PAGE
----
Volvo Ocean Race 2017-18

Why Hong Kong’s Scallywag is last despite being the fastest boat in the Volvo fleet over the past two days

‘The Doldrums’ are slowing down the leaders as David Witt and his crew make gains of more than 60 nautical miles en route to Hong Kong

PUBLISHED : Tuesday, 09 January, 2018, 4:26pm
UPDATED : Tuesday, 09 January, 2018, 10:53pm

Hong Kong entry Sun Hung Kai/Scallywag was overall the fastest boat in the Volvo Ocean Race fleet over the past two days but they still trail in last place more than 30 nautical miles behind the leader as they turn northwest towards Victoria Harbour.

David Witt and his crew were at one point 90 nautical miles behind the leader and as of 3pm on Tuesday, had narrowed it down to 31.3nm with Turn The Tide on Plastic leading the seven-boat fleet with more than 3,000nm to go before they reach Hong Kong.

According to Race Centre, Scallywag’s surge was mainly because the others had reached the “Doldrums” area of low winds first and that the Hong Kong boat can expect slower progress now that all entries had entered that region.

“The reason why Sun Hung Kai/Scallywag is gaining miles is that the leading boats have sailed into an area of light and variable wind, the Inter Tropical Convergence Zone, better know as ‘The Doldrums’ while Sun Hung Kai/Scallywag are still in more wind to the south and are going faster,” said race analyst Rick Tomlinson.

“As the leaders get through this area, they will extend away again as Sun Hung Kai/Scallywag has also to cross this area.”

Tomlinson is a four-time Whitbread Round the World veteran and is part of the VOR Race Centre panel of experts who share their analysis through the course of the nine-month, 11-stop race.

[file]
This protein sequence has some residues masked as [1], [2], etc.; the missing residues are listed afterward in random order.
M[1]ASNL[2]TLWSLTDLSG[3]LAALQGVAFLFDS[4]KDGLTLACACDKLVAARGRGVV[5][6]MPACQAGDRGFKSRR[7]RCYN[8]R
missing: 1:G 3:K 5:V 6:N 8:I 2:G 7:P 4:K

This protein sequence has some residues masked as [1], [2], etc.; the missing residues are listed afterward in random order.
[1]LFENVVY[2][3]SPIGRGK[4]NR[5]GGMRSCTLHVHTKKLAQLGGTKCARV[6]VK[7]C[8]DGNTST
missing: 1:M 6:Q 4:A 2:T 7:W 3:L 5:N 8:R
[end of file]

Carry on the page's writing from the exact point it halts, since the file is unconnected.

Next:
The fleet left Melbourne, Australia on January 2 on leg 4 to Hong Kong, which will host the prestigious race for the first time in history.

TTTP was under 3nm ahead of Vestas 11th Hour Racing with Team AkzoNobel third and Team Brunel fourth. China’s Dongfeng Race Team are fifth ahead of overall leader and leg 3 winner Mapfre, of Spain.

There was only 10nm separating TTTP and Mapfre with Scallywag more than 20nm adrift of the leading pack.

The boats are now scrambling to be the first to catch the northeasterly trade winds that will give them a major push, possibly all the way to the finish line in Hong Kong.

At 3pm on Tuesday, all boats were in the Doldrums and travelling at no faster than 3 knots.

“If we can stay with the fleet now and get through the light patch with them to the new wind that fills in and be lucky in the cloud activity in any Doldrums, then we are in with a shot in the drag race to the finish where the rich will get richer,” said TTTP skipper Dee Caffari.

The fleet is expected to reach Hong Kong on January 20.